Electric company grocery spree food - WOW !

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Electric company grocery spree food for thought!



"Alberta's major power supplier is stockpiling huge pallets of groceries and other emergency items should Y2K bugs turn out the lights, The Sun has learned."

YIKES!, I dont need to say anything else !!

-- hamster (hamster@mycage.com), September 29, 1999


"This has the potential to be very scary," Goebel said of TransAlta's latest addition to its $30-million Y2K price tag.

"The thing I'd worry about is a lot of the things we've heard about Y2K problems is (designed) to reassure people. Now, all of a sudden, we find this strange behaviour. It's alarming." ________________________________________________________________
AMAZING. _________________________________________________________________

-- lisa (lisa@work.sheeit), September 29, 1999.

A Calgary radio station is having a field day with this one this a.m.; it's as though they just now woke up to y2k! The power company referred to is TransAlta, and they apparently spent $15,000 on food for emergency crews that might have to work during the rollover. These huge corps. usually use caterers, so it would be interesting to learn exactly what kind of food they are storing. And whether or not they are providing for the families of the workers. And whether they are storing water, too.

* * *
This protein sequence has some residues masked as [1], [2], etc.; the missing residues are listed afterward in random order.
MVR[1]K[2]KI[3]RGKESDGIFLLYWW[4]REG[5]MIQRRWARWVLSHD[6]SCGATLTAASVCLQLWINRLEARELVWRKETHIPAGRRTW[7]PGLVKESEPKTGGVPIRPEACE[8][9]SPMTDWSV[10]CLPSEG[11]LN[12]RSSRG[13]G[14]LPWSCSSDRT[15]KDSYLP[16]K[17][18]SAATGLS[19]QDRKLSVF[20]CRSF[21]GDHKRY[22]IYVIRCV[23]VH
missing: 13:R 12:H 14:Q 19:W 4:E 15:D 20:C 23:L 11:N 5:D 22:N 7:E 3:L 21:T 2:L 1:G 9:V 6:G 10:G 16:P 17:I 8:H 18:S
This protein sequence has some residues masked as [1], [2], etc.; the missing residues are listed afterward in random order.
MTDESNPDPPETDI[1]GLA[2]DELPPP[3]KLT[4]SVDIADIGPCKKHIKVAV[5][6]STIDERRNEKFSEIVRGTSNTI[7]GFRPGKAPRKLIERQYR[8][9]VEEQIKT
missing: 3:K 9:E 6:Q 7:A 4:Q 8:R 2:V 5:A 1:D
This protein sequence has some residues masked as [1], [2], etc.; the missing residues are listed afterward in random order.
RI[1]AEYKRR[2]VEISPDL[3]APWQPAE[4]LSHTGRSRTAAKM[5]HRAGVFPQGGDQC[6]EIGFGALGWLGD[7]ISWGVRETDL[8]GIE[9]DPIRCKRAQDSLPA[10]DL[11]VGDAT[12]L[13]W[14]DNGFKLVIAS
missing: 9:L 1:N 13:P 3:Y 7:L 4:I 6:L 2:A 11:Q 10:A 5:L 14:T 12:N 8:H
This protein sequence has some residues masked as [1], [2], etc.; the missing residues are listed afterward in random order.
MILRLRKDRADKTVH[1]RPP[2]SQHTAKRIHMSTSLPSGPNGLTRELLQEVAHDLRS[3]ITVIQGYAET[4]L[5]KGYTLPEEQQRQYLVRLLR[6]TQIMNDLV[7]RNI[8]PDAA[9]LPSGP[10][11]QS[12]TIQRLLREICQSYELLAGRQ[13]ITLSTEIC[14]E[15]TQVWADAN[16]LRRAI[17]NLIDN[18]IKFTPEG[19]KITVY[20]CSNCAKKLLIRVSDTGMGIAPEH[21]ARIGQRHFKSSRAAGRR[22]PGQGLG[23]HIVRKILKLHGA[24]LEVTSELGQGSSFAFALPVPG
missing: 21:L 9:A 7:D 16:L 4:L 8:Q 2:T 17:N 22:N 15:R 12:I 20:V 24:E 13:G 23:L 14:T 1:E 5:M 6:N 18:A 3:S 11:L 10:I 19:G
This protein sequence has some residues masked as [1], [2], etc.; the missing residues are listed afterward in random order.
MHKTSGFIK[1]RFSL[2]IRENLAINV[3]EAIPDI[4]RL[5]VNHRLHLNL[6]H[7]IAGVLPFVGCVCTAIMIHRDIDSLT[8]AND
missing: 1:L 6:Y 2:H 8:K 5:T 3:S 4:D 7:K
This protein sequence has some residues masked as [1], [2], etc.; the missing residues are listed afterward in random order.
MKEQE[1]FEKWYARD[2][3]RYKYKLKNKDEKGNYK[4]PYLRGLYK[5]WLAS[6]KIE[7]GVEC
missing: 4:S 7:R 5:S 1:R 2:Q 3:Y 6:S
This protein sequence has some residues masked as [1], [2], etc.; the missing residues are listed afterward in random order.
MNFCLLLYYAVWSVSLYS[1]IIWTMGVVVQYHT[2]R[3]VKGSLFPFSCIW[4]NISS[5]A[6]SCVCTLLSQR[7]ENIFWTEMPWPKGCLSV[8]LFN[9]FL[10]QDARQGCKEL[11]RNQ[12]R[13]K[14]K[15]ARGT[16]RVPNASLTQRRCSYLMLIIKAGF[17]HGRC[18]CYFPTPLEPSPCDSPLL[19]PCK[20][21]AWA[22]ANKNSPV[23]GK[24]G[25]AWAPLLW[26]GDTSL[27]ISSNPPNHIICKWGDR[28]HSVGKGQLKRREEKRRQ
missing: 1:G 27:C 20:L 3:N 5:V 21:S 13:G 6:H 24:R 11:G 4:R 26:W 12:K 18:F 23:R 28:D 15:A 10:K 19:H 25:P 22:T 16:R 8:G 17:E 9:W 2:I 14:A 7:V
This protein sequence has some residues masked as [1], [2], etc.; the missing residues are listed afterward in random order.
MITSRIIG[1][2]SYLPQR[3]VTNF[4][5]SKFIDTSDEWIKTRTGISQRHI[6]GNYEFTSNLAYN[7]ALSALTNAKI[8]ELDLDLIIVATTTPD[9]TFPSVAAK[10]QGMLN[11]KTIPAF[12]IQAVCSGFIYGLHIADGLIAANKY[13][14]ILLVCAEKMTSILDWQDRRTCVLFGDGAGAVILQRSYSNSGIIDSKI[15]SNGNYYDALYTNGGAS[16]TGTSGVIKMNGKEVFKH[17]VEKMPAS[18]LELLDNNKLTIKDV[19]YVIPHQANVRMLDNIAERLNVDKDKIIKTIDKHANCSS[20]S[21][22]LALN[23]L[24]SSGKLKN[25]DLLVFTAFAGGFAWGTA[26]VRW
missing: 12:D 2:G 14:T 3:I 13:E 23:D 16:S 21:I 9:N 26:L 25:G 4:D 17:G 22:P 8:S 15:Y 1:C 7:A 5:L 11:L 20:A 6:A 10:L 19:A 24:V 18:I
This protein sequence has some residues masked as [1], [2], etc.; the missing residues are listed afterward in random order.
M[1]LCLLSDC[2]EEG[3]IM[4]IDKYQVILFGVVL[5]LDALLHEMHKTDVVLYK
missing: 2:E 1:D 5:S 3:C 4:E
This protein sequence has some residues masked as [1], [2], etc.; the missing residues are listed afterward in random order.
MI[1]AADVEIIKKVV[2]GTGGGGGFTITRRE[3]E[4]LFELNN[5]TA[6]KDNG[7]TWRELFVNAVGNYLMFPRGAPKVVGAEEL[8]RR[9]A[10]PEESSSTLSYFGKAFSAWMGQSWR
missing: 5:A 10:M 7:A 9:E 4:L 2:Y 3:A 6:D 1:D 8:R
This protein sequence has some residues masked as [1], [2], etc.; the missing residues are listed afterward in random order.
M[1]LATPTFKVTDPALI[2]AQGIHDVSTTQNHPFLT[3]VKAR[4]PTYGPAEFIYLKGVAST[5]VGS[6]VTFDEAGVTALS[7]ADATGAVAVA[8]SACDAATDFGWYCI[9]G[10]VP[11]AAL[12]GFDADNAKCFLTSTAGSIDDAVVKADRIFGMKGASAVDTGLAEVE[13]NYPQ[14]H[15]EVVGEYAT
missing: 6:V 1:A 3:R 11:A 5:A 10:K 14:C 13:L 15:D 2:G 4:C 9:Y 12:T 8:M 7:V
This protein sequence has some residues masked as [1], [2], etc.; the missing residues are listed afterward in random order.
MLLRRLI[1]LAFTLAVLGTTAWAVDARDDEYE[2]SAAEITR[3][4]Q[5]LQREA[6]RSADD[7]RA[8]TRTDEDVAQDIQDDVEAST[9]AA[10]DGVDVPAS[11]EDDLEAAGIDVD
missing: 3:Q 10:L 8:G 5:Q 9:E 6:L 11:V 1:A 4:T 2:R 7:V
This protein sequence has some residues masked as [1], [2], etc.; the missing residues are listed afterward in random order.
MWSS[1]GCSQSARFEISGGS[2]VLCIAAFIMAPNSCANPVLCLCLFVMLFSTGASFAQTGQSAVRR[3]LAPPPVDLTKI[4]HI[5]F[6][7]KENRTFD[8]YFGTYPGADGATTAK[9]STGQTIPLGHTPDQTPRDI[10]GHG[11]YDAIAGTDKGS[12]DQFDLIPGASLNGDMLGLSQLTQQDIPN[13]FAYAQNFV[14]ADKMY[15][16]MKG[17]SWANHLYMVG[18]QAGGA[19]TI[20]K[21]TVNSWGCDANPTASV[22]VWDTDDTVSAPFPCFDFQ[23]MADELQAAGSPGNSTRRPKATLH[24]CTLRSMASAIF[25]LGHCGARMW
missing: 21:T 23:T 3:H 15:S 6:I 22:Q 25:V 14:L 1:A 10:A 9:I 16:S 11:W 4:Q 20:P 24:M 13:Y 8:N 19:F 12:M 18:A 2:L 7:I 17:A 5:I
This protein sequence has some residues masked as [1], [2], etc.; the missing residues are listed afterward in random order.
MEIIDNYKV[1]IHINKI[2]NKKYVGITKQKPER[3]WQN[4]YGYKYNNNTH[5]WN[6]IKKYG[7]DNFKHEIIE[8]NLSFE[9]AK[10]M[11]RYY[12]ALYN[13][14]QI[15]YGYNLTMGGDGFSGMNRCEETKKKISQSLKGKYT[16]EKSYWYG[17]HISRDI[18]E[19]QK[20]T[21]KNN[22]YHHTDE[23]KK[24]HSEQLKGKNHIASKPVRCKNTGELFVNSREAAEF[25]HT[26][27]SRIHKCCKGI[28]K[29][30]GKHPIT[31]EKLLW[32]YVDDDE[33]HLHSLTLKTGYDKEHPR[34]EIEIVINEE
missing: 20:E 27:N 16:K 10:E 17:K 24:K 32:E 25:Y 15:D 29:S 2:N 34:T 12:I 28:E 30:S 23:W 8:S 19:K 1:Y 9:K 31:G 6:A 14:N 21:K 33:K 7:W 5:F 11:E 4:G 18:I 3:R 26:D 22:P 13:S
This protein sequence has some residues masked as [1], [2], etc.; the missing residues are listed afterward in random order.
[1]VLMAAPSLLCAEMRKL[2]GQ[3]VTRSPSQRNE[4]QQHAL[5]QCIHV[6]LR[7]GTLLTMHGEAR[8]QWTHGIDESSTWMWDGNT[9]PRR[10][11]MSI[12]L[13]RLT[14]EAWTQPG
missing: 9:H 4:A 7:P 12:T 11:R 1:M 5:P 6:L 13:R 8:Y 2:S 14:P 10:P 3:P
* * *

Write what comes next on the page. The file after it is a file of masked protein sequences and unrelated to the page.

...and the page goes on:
This "question of the day" is bringing its usual response from radio listeners: a woman who says she believes there will be problems and who is preparing; a man who says he has been working on a y2k project and he's done, therefore everyone will be done. Sound familiar?

-- Rachel Gibson (rgibson@hotmail.com), September 29, 1999.

A personal note:

I do all kinds of computer work and one thing I do is repair PC's. I repair about 6 machines a day and have been doing minor Y2k upgrades on these machines (bios/rtc, windows updates,etc) and not a single person who brings in their machines have done a damn thing to get the machines ready. I have worked on over 80 machines in the past couple of weeks and every single one is a business machine running non-compliant applications, in a non-compliant operating system and many are not hardware y2k compatible.

After doing the basics I tell each customer they have to personally address issues with application software and usually specify which programs are at risk.

I get blank stares or comments like "I guess I have to contact the manufacturer, or something....." and not a single one of these people will actually do that, they dont know how the software got into their PC in the first place or where the manuals are or how to install a floppy disk.

I dont even bother to mention the personal prep side of Y2k, these people think "Y2K" is a new car from KIA.

People are walking around in a trance and Y2K is creeping up behind them and they dont know it.

-- hamster (hamster@mycage.com), September 29, 1999.